Sunday I spent the entire day reading.
For hours and hours I absorbed myself in The Boy Who Harnessed the Wind, co-written by William Kamkwamba, the proponent of the tale, and Bryan Mealer. I was drawn to the book at my local library because of the ratty-tatty windmill on the front, which resembles something I want the Norwegian Artist to construct on our own land.
I almost put it down when I saw the recommendation by a Mr. Extreme Green sort who isn’t remotely interested in individuals empowering themselves by, literally, producing their own power, but after a moment I realized that the reviewer probably never actually read the book, any more than he chooses the clothes he wears to public and state occasions. (Is he a lumberjack today? or a college professor?)
But back to the real hero: Kamkwamba is the only son of a sustenance farmer in Malawi, and his story is one of hardship and privation, drought and starvation, political corruption and the result of its greed, and . . . hope. Forced to drop out of school because his parents couldn’t pay the fees, Kamkwamba pokes around in a junk pile, ignoring the taunts of the people around him (isn’t that what most creative people do?) and the alarmed looks of his mother.
“He’ll never find a girl to marry him! And how will he support her?” she wails. Amazing. Half the world away and all mothers think the same.
“Leave him alone,” his father advises. “Let’s see what he will do.”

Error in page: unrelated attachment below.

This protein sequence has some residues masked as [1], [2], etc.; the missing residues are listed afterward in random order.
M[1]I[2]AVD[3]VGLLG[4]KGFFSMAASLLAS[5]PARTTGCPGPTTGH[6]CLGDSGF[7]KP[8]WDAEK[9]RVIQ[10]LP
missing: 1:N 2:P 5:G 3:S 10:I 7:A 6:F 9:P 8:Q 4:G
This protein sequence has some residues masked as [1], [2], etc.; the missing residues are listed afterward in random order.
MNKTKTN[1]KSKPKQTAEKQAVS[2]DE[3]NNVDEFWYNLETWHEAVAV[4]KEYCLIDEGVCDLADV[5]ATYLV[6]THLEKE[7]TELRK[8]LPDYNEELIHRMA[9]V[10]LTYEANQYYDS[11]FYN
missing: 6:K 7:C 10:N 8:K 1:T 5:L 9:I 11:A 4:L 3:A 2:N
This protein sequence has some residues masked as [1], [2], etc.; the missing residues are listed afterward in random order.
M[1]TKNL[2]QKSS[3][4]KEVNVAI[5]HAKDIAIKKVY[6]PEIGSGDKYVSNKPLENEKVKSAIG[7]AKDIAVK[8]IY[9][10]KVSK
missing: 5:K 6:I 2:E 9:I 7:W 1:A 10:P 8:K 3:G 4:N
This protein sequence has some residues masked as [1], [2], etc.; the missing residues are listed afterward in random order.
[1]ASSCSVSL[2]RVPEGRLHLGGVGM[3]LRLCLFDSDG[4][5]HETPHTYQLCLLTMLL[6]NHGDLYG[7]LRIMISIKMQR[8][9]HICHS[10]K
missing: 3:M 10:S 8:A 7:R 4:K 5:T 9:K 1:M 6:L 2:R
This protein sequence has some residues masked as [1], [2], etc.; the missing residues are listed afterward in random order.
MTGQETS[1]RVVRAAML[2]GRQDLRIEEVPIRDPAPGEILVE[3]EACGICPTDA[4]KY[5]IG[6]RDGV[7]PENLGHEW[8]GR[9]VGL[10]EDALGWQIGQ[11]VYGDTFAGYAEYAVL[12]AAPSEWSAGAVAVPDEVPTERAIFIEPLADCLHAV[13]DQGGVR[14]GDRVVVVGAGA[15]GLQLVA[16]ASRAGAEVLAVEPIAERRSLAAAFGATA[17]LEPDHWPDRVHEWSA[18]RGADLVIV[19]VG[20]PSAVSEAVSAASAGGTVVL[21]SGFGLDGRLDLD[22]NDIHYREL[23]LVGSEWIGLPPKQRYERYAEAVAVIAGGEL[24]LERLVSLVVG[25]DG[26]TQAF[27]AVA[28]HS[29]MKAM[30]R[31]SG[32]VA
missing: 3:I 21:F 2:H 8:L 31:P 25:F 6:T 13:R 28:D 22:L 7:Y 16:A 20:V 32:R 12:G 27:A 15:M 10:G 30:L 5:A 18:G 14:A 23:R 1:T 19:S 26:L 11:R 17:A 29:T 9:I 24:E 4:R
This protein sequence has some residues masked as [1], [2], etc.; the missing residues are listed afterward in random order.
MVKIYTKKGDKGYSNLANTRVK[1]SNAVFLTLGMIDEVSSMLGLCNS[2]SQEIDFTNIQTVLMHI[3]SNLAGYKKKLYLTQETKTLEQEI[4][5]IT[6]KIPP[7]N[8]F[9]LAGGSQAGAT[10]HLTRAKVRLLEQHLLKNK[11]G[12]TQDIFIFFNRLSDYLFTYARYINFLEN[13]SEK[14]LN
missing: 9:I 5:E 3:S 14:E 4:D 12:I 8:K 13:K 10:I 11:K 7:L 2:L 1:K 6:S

What Kamkwamba eventually does do is construct a working windmill (what he calls an “electric wind machine”) out of all that recycled junk, bringing light into his family’s extremely simple home. The bulbs are small, the light feeble, but it is light, enabling the family to stay up past 7 p.m., when darkness sets in.
“Who goes to bed at seven in the evening?” Kamkwamba asks in the book. “Well, I can tell you, most of Africa.”
Hoping to keep up with his studies in the event that he could return to school, Kamkwamba discovers the town’s library — three shelves of donated books ranging from novels to textbooks. He becomes the only patron to check out, renew, and recheck out Explaining Physics, Using Energy, and Integrated Science, the three resources he exhausts for their information on not only wind energy but water pumps, refrigeration systems, and ways to make alternative fuels:
“Lately, I’d become particularly curious about (these),” this uneducated, unlearned, unschooled, and unlettered son of a sustenance farmer writes. While my first thought was, “Imagine what he could do with a proper education,” my second one was wiser — “Look at what he did without one.”
Kamkwamba’s in school now — the world discovered him and was properly impressed with his accomplishments — and it is to be hoped that the hardworking genius is allowed to continue to grow, reach, dream, and achieve as opposed to conform, like so many of us in the First, modern world.
So also do I hope for Kamkwamba’s humility — his voice is simple, fresh, uncomplicated, kind — expressing concern for his family and his people, and desiring to improve their lives with the gifts that he has been given and so beautifully uses.
It’s a difficult balance, maintaining one’s goodness as fame increases, securing the necessary funds without paying for it with one’s soul, but this is, after all, a man who built a treasure out of elements he found in a junkyard.
If you don’t have plans for this coming Sunday, allow me to suggest one: find this book, snuggie-up on the couch, and travel to Africa.